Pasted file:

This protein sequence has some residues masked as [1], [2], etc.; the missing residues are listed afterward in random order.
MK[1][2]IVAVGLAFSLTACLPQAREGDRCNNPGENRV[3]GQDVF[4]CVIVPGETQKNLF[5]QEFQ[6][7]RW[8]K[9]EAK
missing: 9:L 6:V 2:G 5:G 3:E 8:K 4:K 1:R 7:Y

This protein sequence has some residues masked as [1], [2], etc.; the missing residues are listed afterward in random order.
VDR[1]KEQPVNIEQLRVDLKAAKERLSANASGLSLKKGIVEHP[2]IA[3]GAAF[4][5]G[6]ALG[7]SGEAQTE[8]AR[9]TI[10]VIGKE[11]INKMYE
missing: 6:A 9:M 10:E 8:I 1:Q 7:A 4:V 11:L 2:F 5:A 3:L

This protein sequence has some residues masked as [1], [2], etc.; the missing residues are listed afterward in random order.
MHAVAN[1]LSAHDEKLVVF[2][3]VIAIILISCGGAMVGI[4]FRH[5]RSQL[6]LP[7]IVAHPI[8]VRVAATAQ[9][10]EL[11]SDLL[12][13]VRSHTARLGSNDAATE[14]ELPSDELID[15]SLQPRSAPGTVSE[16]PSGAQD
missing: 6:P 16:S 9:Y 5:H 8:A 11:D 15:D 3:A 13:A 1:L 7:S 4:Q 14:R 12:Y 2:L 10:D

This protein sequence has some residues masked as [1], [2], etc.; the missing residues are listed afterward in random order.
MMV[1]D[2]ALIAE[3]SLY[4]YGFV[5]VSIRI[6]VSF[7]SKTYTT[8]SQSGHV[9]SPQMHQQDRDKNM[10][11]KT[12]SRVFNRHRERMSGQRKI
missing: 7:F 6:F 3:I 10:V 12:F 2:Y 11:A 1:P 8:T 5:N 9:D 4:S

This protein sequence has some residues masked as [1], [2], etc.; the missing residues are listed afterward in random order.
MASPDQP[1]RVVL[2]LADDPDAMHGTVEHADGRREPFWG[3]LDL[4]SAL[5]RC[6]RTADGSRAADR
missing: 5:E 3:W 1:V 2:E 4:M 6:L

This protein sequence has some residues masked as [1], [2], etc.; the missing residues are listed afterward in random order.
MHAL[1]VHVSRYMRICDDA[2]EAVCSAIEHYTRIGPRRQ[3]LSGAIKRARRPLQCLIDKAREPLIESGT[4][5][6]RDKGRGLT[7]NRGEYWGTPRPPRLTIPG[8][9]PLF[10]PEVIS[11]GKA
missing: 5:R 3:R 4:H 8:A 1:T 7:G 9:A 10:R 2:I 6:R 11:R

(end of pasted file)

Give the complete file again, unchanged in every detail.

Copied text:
This protein sequence has some residues masked as [1], [2], etc.; the missing residues are listed afterward in random order.
MK[1][2]IVAVGLAFSLTACLPQAREGDRCNNPGENRV[3]GQDVF[4]CVIVPGETQKNLF[5]QEFQ[6][7]RW[8]K[9]EAK
missing: 9:L 6:V 2:G 5:G 3:E 8:K 4:K 1:R 7:Y

This protein sequence has some residues masked as [1], [2], etc.; the missing residues are listed afterward in random order.
VDR[1]KEQPVNIEQLRVDLKAAKERLSANASGLSLKKGIVEHP[2]IA[3]GAAF[4][5]G[6]ALG[7]SGEAQTE[8]AR[9]TI[10]VIGKE[11]INKMYE
missing: 6:A 9:M 10:E 8:I 1:Q 7:A 4:V 11:L 2:F 5:A 3:L

This protein sequence has some residues masked as [1], [2], etc.; the missing residues are listed afterward in random order.
MHAVAN[1]LSAHDEKLVVF[2][3]VIAIILISCGGAMVGI[4]FRH[5]RSQL[6]LP[7]IVAHPI[8]VRVAATAQ[9][10]EL[11]SDLL[12][13]VRSHTARLGSNDAATE[14]ELPSDELID[15]SLQPRSAPGTVSE[16]PSGAQD
missing: 6:P 16:S 9:Y 5:H 8:A 11:D 15:D 3:A 13:A 1:L 7:S 4:Q 14:R 12:Y 2:L 10:D

This protein sequence has some residues masked as [1], [2], etc.; the missing residues are listed afterward in random order.
MMV[1]D[2]ALIAE[3]SLY[4]YGFV[5]VSIRI[6]VSF[7]SKTYTT[8]SQSGHV[9]SPQMHQQDRDKNM[10][11]KT[12]SRVFNRHRERMSGQRKI
missing: 7:F 6:F 3:I 10:V 12:F 2:Y 11:A 1:P 8:T 5:N 9:D 4:S

This protein sequence has some residues masked as [1], [2], etc.; the missing residues are listed afterward in random order.
MASPDQP[1]RVVL[2]LADDPDAMHGTVEHADGRREPFWG[3]LDL[4]SAL[5]RC[6]RTADGSRAADR
missing: 5:E 3:W 1:V 2:E 4:M 6:L

This protein sequence has some residues masked as [1], [2], etc.; the missing residues are listed afterward in random order.
MHAL[1]VHVSRYMRICDDA[2]EAVCSAIEHYTRIGPRRQ[3]LSGAIKRARRPLQCLIDKAREPLIESGT[4][5][6]RDKGRGLT[7]NRGEYWGTPRPPRLTIPG[8][9]PLF[10]PEVIS[11]GKA
missing: 5:R 3:R 4:H 8:A 1:T 7:G 9:A 10:R 2:I 6:R 11:R